August 22, 2007

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An indefinite curfew has been imposed on six cities in Bangladesh in response to 3 consecutive days of protests by university students in the capital. The protests began with students at the University of Dhaka demanding the withdrawal of a military post from their campus. The protests erupted into clashes and students in other cities hit the streets in the first major mobilizations since the declaration of emergency rule seven months ago. Reports indicate at least 100 people have been injured in the unrest and at least one student has been killed. An interim military-backed government has barred all protests since coming to power in January. No date has been set for elections.


California’s Secretary of State is calling for an investigation into whether Election Systems & Software, Inc. sold uncertified voting machines to five California counties. Yasmin Madadi reports from Los Angeles.


Thirteen high-ranking members of Colombia’s military have been arrested for allegedly providing security and personnel resources to Colombia’s notorious Norte del Valle drug cartel. Seven of the 13 military officers named in the investigation have links to the controversial School of the Americas in Fort Benning, Georgia. Two of the men accused of collaborating with the drug cartel were instructors at the US-based institution. The school, which was re-named as the Western Hemisphere Institute for Security Cooperation, is a military training facility for Latin American soldiers and police. Graduates of the school have gone onto become key figures in some of the hemisphere’s most brutal regimes. Joao De Silva is Communications Coordinator of School of the Americas Watch, a non-profit group that monitors the Western Hemisphere Institute for Security Cooperation. He says that SOA Watch confirmed the connection between the officers and the US training camp with a search of a graduate database the group obtained through the Freedom of Information Act: (audio). Colombia is the largest recipient of US military aid in the hemisphere with an estimated 580 million dollars provided this year alone.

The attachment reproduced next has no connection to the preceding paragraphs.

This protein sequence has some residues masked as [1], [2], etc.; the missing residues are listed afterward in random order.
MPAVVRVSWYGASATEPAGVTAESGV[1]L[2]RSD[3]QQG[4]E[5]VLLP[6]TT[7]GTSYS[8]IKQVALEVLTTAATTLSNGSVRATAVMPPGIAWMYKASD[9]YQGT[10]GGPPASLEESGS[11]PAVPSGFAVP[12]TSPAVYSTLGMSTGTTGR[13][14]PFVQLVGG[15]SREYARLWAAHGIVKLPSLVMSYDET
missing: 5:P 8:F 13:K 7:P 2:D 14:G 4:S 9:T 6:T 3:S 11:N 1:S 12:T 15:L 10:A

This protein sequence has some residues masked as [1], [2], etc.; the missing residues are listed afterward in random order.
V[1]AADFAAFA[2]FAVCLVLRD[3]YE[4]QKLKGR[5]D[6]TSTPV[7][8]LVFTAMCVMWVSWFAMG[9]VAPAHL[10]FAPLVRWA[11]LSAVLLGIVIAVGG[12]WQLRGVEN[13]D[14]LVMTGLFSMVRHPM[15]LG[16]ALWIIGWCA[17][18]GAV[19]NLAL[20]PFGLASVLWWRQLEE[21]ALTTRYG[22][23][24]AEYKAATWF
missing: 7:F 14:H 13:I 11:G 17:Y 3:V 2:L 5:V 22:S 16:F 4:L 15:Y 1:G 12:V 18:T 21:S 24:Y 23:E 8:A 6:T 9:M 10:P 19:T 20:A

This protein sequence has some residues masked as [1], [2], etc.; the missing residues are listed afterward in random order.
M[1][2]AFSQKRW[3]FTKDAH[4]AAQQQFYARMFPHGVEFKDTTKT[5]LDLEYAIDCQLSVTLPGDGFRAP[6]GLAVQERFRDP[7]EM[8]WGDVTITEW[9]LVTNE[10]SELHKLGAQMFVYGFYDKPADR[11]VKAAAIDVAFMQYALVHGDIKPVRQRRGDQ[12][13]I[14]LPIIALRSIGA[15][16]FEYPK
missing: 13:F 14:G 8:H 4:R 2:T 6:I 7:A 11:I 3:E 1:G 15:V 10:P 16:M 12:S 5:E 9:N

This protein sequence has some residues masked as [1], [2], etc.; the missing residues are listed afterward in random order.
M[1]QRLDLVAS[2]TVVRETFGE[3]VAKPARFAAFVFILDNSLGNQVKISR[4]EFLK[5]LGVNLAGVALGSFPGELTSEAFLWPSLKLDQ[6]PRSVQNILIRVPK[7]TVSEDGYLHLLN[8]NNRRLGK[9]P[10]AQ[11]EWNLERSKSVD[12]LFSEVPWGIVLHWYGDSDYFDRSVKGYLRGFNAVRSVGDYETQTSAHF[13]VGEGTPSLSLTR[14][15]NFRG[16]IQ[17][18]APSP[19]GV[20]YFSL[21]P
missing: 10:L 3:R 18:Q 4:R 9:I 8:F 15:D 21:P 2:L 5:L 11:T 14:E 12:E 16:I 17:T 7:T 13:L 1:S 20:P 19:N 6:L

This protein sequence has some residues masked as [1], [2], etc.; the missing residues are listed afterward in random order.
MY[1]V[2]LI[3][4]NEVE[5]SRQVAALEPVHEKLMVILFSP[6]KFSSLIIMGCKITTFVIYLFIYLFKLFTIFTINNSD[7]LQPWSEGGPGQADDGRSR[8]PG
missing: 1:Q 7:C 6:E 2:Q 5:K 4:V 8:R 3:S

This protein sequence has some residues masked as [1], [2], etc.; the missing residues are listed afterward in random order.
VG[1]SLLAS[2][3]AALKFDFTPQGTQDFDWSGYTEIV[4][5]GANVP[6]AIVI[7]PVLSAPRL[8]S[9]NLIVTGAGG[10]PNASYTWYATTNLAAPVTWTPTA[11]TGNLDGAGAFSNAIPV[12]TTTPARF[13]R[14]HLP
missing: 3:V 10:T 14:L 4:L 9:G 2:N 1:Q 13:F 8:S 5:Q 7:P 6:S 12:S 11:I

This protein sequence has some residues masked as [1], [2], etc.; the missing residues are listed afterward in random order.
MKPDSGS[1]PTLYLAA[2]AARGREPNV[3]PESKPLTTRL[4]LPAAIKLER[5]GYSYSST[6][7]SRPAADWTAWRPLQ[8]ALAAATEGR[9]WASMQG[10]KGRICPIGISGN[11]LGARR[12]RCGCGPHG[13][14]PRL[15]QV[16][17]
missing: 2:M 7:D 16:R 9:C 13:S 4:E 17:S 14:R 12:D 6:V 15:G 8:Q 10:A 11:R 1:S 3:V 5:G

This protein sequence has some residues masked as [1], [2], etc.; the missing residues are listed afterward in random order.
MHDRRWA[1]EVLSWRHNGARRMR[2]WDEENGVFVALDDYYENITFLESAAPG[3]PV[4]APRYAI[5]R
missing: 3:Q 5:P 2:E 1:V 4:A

Information is slowing surfacing about a major police operation over the weekend against two indigenous communities is Chiapas, Mexico. State and federal police reportedly removed two entire towns from the Monte Azules bio-reserve in the Lacandon jungle. The two towns were base communities for the state’s indigenous Zapatista rebels. According to a statement released by the Zapatista Good Government Council of “Hacia la Esperanza”, police descended on the communities without warning and corralled residents at gunpoint into 6 helicopters for removal from the area. Police then destroyed all of the houses in the two communities. The “Hacia la Esperanza” Good Government Council has published a list of names and ages of over 30 people who were taken into police custody but whose whereabout is unknown. Twenty one people on the list are under the age of 15. The government has in the past threatened to remove residents from the area, arguing that they are destroying the ecological reserve. The Zapatistas have long accused the government of wanting to sell off the resource-rich bio-reserve to transnational interests.